With Genting casino in view, Miami-Dade eyes redevelopment area tax jackpot
By Ashley Hopkins and Scott Blake
Miami-Dade wants a bigger slice of the revenue pie from Genting Group's planned $3 billion casino resort in downtown Miami.
The county commission voted Tuesday to try to raise the county's share of property taxes from the Omni Redevelopment Area, which would be home to the resort.
The site now includes the Miami Herald, the Arsht Center for the Performing Arts and Omni bus depot.
The board voted 10-0, with Chairman Joe Martinez, Bruno Barreiro and Rebeca Sosa absent, to renegotiate its deal with the City of Miami and the Omni Community Redevelopment Agency.
The agreement governs how incremental taxes from the Omni district are split among the three. The increment is calculated each year based on increases to property values within the zone above the base year.
The Omni's base year is 1986, which now yields $18 million to $20 million a year in incremental tax revenue, according Omni Redevelopment Agency Chairman Marc Sarnoff. However, the Genting project would raise that dramatically.
Under the current agreement, the Omni Redevelopment Agency gets 95% of incremental taxes from the district, the city 3% and the county 2%.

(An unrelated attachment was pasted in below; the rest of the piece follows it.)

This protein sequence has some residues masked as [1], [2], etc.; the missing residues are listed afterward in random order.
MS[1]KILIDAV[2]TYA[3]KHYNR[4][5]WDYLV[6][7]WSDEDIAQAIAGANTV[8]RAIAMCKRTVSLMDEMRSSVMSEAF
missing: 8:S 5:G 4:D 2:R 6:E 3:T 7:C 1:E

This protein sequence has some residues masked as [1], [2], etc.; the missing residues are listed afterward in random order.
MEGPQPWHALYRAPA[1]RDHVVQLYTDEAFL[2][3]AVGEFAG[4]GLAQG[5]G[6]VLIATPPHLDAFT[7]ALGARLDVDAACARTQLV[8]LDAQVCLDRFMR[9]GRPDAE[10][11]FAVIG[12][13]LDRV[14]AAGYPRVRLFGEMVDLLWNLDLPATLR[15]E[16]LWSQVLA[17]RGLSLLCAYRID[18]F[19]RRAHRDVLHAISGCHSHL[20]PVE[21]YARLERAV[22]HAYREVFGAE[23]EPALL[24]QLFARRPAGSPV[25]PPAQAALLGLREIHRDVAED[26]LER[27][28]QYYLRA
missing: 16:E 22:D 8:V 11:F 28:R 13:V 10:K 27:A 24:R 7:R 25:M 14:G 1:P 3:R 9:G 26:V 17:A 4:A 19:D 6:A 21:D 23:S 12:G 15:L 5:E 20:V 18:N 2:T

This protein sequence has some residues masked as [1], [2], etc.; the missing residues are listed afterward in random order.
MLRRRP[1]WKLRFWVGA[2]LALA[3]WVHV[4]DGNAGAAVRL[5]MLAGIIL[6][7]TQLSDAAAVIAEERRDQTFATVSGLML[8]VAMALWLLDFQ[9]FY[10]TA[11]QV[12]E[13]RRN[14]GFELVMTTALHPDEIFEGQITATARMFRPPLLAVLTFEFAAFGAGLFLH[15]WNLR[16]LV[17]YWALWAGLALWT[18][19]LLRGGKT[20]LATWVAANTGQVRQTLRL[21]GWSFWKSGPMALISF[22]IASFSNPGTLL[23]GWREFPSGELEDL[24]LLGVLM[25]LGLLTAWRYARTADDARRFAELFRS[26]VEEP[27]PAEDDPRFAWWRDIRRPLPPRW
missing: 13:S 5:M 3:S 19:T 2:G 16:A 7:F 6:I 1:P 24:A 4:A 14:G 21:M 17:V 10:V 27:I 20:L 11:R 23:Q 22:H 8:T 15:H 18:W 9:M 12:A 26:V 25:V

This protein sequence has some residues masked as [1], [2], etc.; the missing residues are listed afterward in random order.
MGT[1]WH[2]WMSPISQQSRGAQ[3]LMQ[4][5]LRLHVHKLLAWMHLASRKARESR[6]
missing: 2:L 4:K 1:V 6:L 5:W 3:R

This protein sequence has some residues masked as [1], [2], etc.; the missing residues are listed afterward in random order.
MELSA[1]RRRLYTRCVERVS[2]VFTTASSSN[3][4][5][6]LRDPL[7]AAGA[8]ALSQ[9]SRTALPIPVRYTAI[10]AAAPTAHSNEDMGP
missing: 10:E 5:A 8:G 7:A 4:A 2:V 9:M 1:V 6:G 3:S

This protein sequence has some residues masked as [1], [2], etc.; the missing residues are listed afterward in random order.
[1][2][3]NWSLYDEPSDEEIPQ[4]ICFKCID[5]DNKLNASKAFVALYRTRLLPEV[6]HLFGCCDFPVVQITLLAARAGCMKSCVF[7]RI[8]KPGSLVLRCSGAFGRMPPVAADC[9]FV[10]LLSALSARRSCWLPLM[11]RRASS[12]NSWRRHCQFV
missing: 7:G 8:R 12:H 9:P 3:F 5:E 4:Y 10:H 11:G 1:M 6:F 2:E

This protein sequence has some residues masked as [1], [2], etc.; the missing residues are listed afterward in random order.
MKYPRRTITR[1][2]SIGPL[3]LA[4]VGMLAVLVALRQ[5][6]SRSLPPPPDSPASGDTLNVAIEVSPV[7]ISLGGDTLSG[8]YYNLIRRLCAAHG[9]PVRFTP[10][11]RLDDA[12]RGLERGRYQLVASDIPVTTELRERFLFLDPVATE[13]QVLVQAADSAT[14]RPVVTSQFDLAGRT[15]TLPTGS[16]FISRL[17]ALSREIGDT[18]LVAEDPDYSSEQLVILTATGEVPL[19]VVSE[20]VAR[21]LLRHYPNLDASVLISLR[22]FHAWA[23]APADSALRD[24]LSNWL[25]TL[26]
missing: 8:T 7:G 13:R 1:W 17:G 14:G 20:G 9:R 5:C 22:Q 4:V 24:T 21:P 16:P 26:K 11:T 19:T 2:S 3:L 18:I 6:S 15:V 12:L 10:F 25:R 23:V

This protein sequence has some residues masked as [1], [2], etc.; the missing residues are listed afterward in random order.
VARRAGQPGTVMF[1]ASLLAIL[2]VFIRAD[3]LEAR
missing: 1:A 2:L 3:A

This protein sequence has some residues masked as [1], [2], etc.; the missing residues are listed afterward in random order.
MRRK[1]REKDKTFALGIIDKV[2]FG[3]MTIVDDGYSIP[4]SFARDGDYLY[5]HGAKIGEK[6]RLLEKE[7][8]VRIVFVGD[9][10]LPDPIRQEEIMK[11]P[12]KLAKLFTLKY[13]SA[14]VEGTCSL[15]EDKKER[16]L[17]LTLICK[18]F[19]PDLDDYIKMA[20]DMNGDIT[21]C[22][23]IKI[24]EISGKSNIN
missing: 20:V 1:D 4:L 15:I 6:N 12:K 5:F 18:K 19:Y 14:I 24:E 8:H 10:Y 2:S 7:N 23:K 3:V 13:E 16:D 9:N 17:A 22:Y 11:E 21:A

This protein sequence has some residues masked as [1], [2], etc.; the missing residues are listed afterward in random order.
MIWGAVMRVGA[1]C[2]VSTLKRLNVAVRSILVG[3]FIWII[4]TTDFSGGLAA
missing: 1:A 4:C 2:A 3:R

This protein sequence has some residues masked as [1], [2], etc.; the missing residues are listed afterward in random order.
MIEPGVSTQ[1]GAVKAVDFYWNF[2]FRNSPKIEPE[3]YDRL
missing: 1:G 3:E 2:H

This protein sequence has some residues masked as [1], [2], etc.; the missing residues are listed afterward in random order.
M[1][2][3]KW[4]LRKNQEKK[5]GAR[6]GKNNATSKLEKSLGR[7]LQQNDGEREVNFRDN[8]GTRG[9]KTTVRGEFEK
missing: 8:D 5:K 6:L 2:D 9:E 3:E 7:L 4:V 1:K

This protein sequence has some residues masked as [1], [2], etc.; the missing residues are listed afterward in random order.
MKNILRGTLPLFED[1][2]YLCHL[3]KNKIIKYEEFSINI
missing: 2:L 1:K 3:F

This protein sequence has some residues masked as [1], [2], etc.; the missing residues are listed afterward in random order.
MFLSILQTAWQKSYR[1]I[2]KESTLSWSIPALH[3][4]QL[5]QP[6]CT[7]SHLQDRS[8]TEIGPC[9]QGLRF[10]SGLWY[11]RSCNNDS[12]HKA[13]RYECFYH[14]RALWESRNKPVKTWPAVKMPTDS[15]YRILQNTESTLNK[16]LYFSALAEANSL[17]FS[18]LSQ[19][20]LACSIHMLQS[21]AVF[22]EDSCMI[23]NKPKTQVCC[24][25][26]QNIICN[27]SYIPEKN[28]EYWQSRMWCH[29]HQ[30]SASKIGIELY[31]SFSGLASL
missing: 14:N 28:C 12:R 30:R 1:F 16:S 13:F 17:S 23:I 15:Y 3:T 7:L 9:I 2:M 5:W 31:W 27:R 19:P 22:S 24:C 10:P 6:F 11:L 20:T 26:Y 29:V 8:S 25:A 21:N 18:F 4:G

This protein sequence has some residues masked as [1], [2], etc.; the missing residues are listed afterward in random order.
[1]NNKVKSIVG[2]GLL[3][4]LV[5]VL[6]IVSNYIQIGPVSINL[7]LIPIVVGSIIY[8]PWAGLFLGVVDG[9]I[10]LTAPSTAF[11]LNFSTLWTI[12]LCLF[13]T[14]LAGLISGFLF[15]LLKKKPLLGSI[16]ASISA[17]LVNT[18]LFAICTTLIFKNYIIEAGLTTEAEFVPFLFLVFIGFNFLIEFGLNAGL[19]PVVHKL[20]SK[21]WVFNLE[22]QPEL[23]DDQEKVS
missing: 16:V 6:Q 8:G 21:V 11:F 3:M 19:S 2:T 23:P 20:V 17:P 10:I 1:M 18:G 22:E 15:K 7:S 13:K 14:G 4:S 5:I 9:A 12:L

During Tuesday's meeting, commissioners discussed hiking the county's share to at least 45% but didn't settle on a final number. However, Commissioner Xavier Suarez said after the meeting that the county wants an even larger slice and that the Omni Redevelopment Agency should be phased out.
In addition, Tuesday's resolution calls for the county to renegotiate the agreement to provide "additional fiscal areas to benefit the county." County officials also are interested in having a county commissioner join the Omni Redevelopment Agency board, which now is the five-member Miami City Commission.
To read the entire issue of Miami Today online, subscribe to e -Miami Today, an exact digital replica of the printed edition.